Civic election: Indy Dhial running for Kelowna city council

Get to know Indy Dhial

Castanet News has distributed a questionnaire to city council candidates in both Kelowna and West Kelowna to help voters get to know those putting their names forward. Between the two cities, 45 people are running for city councillor.

All candidates have been given the same questions and answers have been edited for clarity and brevity when needed. Responses will be published daily in the weeks ahead. An interactive database of Okanagan candidates, including previous questionnaire stories, is here and is being updated daily.

Election day is Oct. 15.


Kelowna candidate: Indy Dhial

Why would you make an effective city councillor?

My family moved to Kelowna when I was born and I’ve been involved in the community through sports my entire life. Whether that was coaching local school teams, managing and organizing my own teams, or hosting team events and tournaments, I have done it all. In addition to my volunteer involvement, I spent 16 years working at Shaw communications in corporate leadership working with small business owners, new development teams and investing in our communities. My most recent experience as small business owner in the childcare sector has shown me the resilience that we are going to need to succeed if we are going to create change in our city.

In your view, what is the number one issue facing the city today, and how would you deal with it knowing city hall only has so much power?

Crime and safety is our most pressing issue today and why I chose to run for a seat at city council. We must start at the ground roots of the issue understanding what is driving parts of our population to live on the streets and many times, leading to drug use, addiction and crime. Focusing on helping those that want it and helping prevent those that are close to falling into situations will be one of the keys to mitigating this issue.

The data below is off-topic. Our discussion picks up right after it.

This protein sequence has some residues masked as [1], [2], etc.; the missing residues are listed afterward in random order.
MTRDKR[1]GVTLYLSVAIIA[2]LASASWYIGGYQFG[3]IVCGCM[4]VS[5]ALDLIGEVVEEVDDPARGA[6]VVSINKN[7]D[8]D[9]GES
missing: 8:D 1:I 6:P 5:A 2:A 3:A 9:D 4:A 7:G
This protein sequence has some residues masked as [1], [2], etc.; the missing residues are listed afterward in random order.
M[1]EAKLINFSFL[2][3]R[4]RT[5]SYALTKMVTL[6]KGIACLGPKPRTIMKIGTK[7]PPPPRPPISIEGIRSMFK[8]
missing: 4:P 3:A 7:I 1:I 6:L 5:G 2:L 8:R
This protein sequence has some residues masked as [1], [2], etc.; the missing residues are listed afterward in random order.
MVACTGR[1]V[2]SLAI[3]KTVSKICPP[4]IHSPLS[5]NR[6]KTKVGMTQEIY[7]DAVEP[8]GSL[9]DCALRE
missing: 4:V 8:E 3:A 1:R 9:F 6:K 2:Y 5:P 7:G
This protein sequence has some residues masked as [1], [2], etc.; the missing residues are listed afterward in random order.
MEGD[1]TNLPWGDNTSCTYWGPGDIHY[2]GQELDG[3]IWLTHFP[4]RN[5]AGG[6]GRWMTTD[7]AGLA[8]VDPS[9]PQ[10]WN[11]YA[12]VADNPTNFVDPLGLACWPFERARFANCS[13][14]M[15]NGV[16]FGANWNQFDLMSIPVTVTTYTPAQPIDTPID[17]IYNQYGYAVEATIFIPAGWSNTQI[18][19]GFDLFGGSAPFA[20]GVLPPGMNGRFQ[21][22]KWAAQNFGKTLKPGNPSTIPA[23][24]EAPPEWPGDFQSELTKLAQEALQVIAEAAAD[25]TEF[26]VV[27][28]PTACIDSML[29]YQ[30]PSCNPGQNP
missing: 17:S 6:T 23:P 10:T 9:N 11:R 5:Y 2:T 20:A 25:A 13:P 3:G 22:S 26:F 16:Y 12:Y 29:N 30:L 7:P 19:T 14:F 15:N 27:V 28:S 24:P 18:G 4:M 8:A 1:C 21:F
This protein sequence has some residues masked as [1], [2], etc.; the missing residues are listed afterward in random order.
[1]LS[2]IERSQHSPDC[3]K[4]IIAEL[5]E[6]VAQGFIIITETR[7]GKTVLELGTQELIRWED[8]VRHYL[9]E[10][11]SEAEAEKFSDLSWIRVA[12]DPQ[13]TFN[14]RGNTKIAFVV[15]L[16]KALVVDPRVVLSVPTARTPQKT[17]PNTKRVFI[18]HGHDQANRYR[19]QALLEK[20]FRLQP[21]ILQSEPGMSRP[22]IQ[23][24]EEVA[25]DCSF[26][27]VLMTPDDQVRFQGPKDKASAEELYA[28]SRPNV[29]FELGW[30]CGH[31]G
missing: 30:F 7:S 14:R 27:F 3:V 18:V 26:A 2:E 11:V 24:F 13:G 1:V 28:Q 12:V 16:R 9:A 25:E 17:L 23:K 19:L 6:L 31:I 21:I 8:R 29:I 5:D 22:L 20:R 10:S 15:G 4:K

The Journey Home program has been a great starting place for some of these issues, but we need to understand what is working and what isn’t, allocating funds to what has been successful and reassessing what isn’t. Understanding what has been working in other cities who are dealing with similar issues and bringing these new ideas to our city will be an important step in creating the change we are all looking for.

It could be decades before a second bridge is built across Okanagan Lake. How do you deal with Kelowna's transportation bottleneck in the meantime?

Promoting green choices that take vehicles off the road such as improving our transit system and focusing on bottleneck areas will be an important path for our city to invest in. Our cities 10-year capital plan has ear marked $1.49 billion to spend on infrastructure and we need to make sure it is being spent in the areas that need it the most.

Do you think Kelowna is growing too fast?

We are growing faster than I think anyone expected, but when you live in a place as desirable as we do, it is understandable. Growth brings opportunity to our city from tourism and agriculture to technology and construction but with rapid growth comes many of the problems we are seeing today.

How would you make Kelowna more affordable?

Affordability in Kelowna is a conversation about housing costs and rental availability. If you drive around Kelowna you will see buildings popping up everywhere but not many single family homes. The supply of apartments and condominiums will be here sooner than later which should stabilize and hopefully bring down the cost of rental locations and ability to purchase. The lack of affordable single-family homes makes it difficult for many families to be able to buy and a rental market many can’t afford. As a council, we must look at how our land is being used and ensuring developments are meeting the economical needs of all of our residents.

If you had $1 million to spend on anything in the city, how would you spend it?

Investing in active living programs encouraging all ages to be able to participate in activities that may otherwise have been out of their geographical or economical reach. Many that live here have never had an opportunity to play volleyball on the beach or spend a day above the clouds at Big White, let’s make sure everyone that lives here has an opportunity to partake in the activities people from across the world come here to enjoy.

More Kelowna News